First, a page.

in the ACT, average speed camera systems have been deployed, which monitor and enforce speed limits for all vehicles
Queensland and South Australia have commenced trials to test the technology, with no announcement as to deployment dates
Tasmania, Western Australia, and the Northern Territory do not use average speed camera technologies.
Point-to-point speed cameras are a relatively new technology, and there is not a solid research base for the longer-term efficacy of this form of speeding enforcement. However, the early data from jurisdictions who have introduced the technology are very promising in terms of:
reductions in speeding behaviour (as measured by drops in infringements issued, as well as lower average vehicle speeds in surveys of traffic flow)
reductions in crashes, particularly in serious injury and fatal crashes.
The reported reductions are remarkable. In The Netherlands, use of average speed camera systems has been very successful, with the results of deployment of a site at Rotterdam being a 47% reduction in all crashes, and a 25% reduction in fatalities.
In Amsterdam, the proportion of vehicles exceeding the speed limit dropped by 90%. In Scotland, an average speed camera site in Strathclyde saw fatalities reduced by 50%, and, again, a 90% reduction in speeding vehicles.
In Italy, road fatalities across average speed camera lengths dropped by 50-100%!
Unlike other forms of speed cameras, point-to-point speed cameras record images of all vehicles using the road length that is under surveillance, not only those vehicles that have been actually detected speeding (as with existing speed cameras). These data are then used for subsequent examination to detect speeding offences.
The storage of such records may have privacy implications, as has been raised by the recent ABC Four Corners program that examined the use of ANPR technology by NSW police.
Such Big Brother concerns over surveillance should be placed in context. Heavy vehicle traffic has been monitored across eastern Australia by the Safe-T-Cam system for several decades, and in NSW Safe-T-Cam camera sites are used for average speed camera enforcement.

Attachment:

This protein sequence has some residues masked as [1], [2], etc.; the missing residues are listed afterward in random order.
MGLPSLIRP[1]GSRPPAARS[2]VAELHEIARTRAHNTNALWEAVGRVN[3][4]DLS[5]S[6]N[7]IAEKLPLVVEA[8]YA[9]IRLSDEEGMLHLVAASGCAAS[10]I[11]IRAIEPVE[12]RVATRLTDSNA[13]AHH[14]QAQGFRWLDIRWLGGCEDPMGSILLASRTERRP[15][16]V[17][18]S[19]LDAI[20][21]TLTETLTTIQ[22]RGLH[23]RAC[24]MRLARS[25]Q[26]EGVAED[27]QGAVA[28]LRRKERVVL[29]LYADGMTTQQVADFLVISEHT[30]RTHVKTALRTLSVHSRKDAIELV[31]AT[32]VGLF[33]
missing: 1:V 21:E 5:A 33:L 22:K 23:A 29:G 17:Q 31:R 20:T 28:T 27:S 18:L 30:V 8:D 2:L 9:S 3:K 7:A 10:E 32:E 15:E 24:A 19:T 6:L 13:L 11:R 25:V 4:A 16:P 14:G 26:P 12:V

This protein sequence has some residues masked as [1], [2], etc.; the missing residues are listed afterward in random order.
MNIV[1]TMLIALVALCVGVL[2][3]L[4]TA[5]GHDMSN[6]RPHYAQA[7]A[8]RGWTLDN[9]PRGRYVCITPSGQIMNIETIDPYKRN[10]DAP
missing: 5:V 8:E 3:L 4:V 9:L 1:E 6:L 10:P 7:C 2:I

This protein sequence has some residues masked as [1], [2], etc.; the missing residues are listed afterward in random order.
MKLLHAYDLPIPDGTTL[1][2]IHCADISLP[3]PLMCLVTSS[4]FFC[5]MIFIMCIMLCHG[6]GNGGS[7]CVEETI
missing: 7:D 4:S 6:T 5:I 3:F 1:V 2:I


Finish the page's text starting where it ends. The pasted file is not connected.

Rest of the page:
Overseas, Pay As You Drive (PAYD) insurance is becoming common, with insurers collecting regular performance data on vehicle usage, including distance driven, times of travel, instances of harsh accelerations or braking, high g-force cornering and illegal speeds.
Beyond such individual data, roads authorities routinely collect data regarding traffic volumes and speeds, road usage, etc. Police also use traffic enforcement as a means to address general crime, such as detection of stolen vehicles and the movement of stolen goods. After all, the use of public roads is not a private matter.
Incentives for compliance
On the positive side, the collection of these data can enable governments to introduce behavioural change incentive schemes for drivers who are not speeding (similar to the “Speed Camera Lottery” trialled in Sweden) using hypothecated speed camera revenue for road safety purposes.
For individual drivers, PAYD insurance provides incentives through lower premiums for safer driving.
Why bother enforcing speeds?
Speed – the travelling speed of a motor vehicle – is regularly cited as a major contributing factor in traffic crashes and the resulting injuries.
There is a positive relationship between increased vehicle speeds and increased crash risk and injury severity. Conversely, small reductions in vehicle speeds can produce significant reductions in crash outcomes.
The use of point-to-point speed enforcement should be complementary to other automated and manually-operated approaches to speed enforcement, rather than being viewed as a replacement for existing efforts. As was found with random breath testing to target drink-driving, point-to-point cameras will be indispensable as a method to bring enforcement to a sufficiently high level to effect change in drivers’ speeding behaviours.
Fixed speed cameras have a site-specific, effect whereas the point-to-point camera system has a length or segment-long influence on drivers and their speeds, thus reducing any halo effects associated with drivers learning about the location of a fixed enforcement site.
It seems the question now is when – rather than if – average speed camera technology will receive widespread deployment in Australia.
To eschew the use of this technology would be a serious failure of state and territory governments, and compromise the efforts to achieve the goals of the National Road Safety Strategy 2011-2020.